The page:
It's an adventure game that never settles, either. It's constantly shifting how it approaches scenes—from framing, to lighting, to how you navigate it. I won't soon forget Junebug crooning the lyrics that you, the player, determine during a live performance that turns ethereal; where the roof actually flies away as if to make more room for Junebug and Johnny's song in the dingy Lower Depths bar. Or when the group explores the rich history of text adventures as the world around them devolves into a vector-graphic text adventure.

It's the sort of game where everyone I've talked to about it remembers something different. Where every player has a standout moment that resonates. For me, it's a scene that reflects everything fantastic about Kentucky Route Zero: its rich characterizations, its melancholic tone, its surreal quality.

It's in Act 4. Meandering at a diner after a big event, the crew observes a half-eaten, perfectly preserved meal sitting at a nearby table. It's been preserved for 15 years, thanks to shellac. It's the leftovers of a meal eaten by two local divers who were so hungry, they allegedly ordered the entire menu without even looking. And then some. One of the restaurant's owners, Ida, tells the crew that in those days the menu was short. Most of their food was frozen, unlike now. Then, according to Ida, her husband Sam burst in and cried, "These divers are still hungry! Bring them another course!" From there on, Ida kept cooking, making up courses on the fly. To preserve her creativity in that one, frantic night, she's left the food preserved. Since then, their restaurant had suddenly become popular.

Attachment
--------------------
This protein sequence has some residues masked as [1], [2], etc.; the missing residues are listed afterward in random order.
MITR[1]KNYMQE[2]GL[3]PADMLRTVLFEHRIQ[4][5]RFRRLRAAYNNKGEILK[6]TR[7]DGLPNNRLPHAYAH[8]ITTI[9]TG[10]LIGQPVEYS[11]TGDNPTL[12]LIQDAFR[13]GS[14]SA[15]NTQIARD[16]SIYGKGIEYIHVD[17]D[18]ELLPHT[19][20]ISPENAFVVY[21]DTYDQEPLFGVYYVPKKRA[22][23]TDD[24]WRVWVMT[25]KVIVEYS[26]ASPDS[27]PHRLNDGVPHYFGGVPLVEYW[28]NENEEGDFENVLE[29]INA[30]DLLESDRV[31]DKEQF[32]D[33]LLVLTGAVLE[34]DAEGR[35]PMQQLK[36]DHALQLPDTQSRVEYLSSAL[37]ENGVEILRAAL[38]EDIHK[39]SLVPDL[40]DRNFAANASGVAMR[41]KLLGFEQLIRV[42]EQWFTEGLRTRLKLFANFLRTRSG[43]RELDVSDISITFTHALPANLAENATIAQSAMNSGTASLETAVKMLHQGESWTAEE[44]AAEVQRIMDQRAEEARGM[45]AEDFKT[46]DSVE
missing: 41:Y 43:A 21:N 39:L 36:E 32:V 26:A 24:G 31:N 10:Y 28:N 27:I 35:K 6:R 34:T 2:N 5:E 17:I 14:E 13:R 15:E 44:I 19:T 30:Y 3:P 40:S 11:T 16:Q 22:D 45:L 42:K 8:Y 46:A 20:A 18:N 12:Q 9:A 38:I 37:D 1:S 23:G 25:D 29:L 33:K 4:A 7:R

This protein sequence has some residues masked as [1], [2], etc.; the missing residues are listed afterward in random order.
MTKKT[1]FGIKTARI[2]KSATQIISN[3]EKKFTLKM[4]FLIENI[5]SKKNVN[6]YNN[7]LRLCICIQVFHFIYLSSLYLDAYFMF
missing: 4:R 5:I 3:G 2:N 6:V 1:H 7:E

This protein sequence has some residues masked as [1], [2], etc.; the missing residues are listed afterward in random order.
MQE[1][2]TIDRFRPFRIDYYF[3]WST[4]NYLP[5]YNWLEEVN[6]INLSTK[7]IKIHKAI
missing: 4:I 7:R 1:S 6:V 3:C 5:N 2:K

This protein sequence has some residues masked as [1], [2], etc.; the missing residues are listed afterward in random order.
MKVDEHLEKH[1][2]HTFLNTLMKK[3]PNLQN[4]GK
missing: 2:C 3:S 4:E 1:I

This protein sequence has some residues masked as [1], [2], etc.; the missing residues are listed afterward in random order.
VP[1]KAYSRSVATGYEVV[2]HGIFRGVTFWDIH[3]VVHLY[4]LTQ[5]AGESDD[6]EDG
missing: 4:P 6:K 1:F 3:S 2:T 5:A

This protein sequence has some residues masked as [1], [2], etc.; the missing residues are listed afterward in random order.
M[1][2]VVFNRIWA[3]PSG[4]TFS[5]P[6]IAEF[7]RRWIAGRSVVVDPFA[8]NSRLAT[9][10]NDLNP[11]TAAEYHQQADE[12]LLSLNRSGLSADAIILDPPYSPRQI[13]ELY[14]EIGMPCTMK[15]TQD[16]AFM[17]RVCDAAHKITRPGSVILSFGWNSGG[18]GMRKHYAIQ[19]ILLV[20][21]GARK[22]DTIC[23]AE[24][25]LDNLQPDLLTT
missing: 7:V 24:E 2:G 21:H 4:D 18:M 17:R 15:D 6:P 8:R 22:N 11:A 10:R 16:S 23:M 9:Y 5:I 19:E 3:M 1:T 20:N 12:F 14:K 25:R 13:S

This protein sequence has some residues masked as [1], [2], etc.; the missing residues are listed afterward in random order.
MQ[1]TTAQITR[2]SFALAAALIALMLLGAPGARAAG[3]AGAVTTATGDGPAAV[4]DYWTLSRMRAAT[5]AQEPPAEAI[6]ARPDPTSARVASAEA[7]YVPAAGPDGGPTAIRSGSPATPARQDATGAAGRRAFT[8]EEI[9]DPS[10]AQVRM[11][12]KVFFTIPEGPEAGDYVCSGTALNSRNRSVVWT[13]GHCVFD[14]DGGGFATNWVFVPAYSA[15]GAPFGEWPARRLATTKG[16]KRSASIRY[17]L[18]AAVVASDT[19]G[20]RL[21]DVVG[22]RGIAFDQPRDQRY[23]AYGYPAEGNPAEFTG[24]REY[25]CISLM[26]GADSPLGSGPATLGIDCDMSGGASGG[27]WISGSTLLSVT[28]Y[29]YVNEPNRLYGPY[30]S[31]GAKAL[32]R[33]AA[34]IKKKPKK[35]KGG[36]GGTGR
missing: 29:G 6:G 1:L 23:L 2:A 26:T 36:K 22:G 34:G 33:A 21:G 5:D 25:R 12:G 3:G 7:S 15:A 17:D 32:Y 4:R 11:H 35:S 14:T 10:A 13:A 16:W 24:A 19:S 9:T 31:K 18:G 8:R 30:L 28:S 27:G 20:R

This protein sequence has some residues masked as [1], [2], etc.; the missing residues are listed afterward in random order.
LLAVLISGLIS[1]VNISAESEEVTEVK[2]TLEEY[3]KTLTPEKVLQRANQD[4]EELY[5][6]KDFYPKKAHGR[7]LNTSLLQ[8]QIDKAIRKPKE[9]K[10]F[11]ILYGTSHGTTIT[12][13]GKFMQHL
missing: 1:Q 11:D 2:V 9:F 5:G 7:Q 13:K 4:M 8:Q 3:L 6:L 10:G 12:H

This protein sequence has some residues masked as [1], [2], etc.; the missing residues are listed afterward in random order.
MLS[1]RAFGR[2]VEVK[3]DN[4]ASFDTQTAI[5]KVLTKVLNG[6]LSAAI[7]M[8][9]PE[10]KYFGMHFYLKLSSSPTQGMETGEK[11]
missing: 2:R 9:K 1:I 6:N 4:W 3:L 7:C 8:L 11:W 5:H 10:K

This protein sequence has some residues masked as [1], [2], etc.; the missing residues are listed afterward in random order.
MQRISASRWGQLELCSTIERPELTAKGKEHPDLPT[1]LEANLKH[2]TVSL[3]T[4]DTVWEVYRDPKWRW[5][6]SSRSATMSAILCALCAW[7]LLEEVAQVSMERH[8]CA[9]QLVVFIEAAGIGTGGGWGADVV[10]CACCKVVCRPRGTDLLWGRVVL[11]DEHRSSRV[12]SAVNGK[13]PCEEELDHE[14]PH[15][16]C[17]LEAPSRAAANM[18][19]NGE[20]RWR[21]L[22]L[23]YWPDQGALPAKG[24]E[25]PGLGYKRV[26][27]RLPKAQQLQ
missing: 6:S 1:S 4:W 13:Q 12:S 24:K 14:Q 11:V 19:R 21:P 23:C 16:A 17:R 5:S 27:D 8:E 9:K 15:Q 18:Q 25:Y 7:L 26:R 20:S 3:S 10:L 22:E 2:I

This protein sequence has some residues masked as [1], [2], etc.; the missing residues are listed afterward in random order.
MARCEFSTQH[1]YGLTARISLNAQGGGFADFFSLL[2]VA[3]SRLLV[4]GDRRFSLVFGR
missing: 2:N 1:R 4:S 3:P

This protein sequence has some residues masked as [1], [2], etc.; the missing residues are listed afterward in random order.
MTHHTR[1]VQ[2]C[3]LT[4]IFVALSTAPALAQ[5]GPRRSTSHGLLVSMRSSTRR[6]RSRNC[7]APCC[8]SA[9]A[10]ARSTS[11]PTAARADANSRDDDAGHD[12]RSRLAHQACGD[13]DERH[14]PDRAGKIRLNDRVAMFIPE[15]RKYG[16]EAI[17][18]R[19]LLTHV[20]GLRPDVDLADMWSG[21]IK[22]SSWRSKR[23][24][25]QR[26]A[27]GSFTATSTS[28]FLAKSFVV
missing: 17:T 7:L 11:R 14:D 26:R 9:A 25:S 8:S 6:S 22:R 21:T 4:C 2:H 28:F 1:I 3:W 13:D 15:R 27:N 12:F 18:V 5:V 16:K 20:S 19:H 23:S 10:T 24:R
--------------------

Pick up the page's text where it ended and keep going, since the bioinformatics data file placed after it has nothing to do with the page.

Only Sam remembers the evening quite differently.

In Act 5, you learn about the many histories of one town, as told by the ghosts who still lurk there. | Caty McCarthy/USG, Cardboard Computer/Annapurna Interactive

According to Sam, he quietly slipped into the kitchen just as Ida was about to write up their check, and told her to just keep sending out food. He just wanted to listen to the divers talk, so he could learn where they dived and bring fresh fish back to their establishment. "It was like a dance—no, like a boxing match. Each story went deeper than the last," Sam says. "And I listened to every word of it, memorized every description of every tunnel and diving route they'd discovered. That's my map now, you see?" Afraid of writing it down, he'd kept the food preserved so that he could efficiently jog his memory.